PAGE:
Continuing with our spotlight on contributors to A Darke Phantastique, we come to J. C. Koch and her story “Outsiders”. The beginning is eerie: I have lived in darkness for so long. The memory of light is still with me. It floats in my mind, tantalizing, so close yet so far away. For longer than I can… Continue reading Author Spotlight: J. C. Koch
“Down the Hatch” is the story offered by our next spotlight, A Darke Phantastique contributor Jonathan Thomas. It starts: The house had no cellar. None in the development did, said the abrasively perky realtor. Back in the ’70s the builders apparently hadn’t considered cellars necessary or modern or worthwhile. Nate was about to bail then and there, till Barbara’s toxic look shut… Continue reading Author Spotlight: Jonathan Thomas
Furthering our progress through the author spotlights on contributors to A Darke Phantastique, we light on Richard Gavin. His work, “Creaking Earth”, starts with this bit that will draw you in immediately: Five weeks ago I found this diary inside the attic’s dilapidated chimney. The original author’s identity is a mystery to me, as is when she… Continue reading Author Spotlight: Richard Gavin
The Horror Writers Association has announced the preliminary ballot for the 2014 Bram Stoker Awards®. We at Nameless Digest are proud to see our own Cycatrix Press anthology, A Darke Phantastique, among many other fine contenders, as well as editor Jason V Brock’s nonfiction book, Disorders of Magnitude (Rowman & Littlefield), and managing editor S. T. Joshi’s Lovecraft… Continue reading Preliminary Ballot Announced for the 2014 Bram Stoker Awards®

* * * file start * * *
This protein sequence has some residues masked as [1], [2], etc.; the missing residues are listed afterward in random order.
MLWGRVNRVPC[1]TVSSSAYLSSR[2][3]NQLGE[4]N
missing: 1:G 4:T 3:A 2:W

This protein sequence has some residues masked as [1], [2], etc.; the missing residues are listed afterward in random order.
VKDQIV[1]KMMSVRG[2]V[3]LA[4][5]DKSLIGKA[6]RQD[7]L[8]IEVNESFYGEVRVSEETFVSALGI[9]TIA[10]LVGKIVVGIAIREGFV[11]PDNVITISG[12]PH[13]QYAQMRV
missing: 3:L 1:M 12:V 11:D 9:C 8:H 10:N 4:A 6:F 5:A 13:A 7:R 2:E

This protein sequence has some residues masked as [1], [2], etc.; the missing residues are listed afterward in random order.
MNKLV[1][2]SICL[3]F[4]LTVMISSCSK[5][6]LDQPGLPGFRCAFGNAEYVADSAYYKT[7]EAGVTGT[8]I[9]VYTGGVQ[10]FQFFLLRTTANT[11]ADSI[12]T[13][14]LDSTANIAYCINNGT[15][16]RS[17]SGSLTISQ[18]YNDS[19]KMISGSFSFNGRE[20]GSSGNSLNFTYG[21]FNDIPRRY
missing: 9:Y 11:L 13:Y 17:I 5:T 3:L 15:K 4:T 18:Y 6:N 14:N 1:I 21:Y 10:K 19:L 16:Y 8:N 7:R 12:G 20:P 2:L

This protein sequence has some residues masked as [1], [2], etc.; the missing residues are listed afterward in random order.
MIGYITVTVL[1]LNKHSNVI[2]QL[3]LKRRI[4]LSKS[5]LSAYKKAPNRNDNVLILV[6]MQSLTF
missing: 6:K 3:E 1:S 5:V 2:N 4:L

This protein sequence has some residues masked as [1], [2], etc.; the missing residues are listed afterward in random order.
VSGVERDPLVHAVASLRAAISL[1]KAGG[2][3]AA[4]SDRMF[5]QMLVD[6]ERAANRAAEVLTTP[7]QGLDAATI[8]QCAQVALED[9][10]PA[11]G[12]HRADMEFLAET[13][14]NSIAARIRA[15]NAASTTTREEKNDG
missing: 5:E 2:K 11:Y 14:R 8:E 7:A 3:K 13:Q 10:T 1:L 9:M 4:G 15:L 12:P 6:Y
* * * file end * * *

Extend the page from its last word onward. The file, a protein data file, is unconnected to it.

Nothing had gone right in the week before the Con.
Edgar Wagner’s son Mike had come out as gay, and Edgar could handle that, he really could. Mike also decided to leave Stanford mid-semester and live with his lover. Edgar’s wife of twenty years asked that “they take a break.” Edgar’s doctor was not happy about his blood pressure or his bad cholesterol. Edgar’s latest novel Those Outside had a mixture of a couple of bad reviews—and worse still NO reviews from some of the big newspapers that had lauded him for the last decade. There were big stacks of the book at various dealers tables at World Horror, and the adoring lines of fans asking for an inscription had died down to the few asking for an autograph as a possible E-bay investment. Edgar was wondering what it would be like to go back to teaching at his age.
It was fall and it was Providence, Rhode Island so it meant that every other panel Edgar was on had to do with Howard Phillips Lovecraft (1890-1937). Every writerly virtue (‘My god his imagination!’) and every writerly vice (‘Do you really need to use the word eldritch twenty three times in one story?’) of Mr. Lovecraft was being discussed again and again. But Edgar Scott Wagner was not getting the panel he needed. He needed the panel called ‘What do you do if you have an idea for four horror novels and you are writing your ninth?’ It was late afternoon and Edgar walked out of the hotel and took off his badge and headed downtown. He always loved to walk. There was lots of walking in his books. He wrote a novella about walking, called “Walking” which (as almost every reviewer pointed out) owed a great deal to Stephen King’s The Long Walk. There were four things that Edgar Wagner loved: walking, pawn and thrift shops, history, and horror stories.
Recently Hippocampus Press issued two collections by Richard Lupoff, Dreams ISBN 978-1-61498-039-1 and Visions ISBN 978-1-61498-038-4. Lupoff is a model of Science Fiction writing. His work can be ultra-funny, his work can be craftsman-like additions to subgenres of the field, his work can occasionally be among the best examples of the short story form (I… Continue reading Review: ‘Dreams and Visions’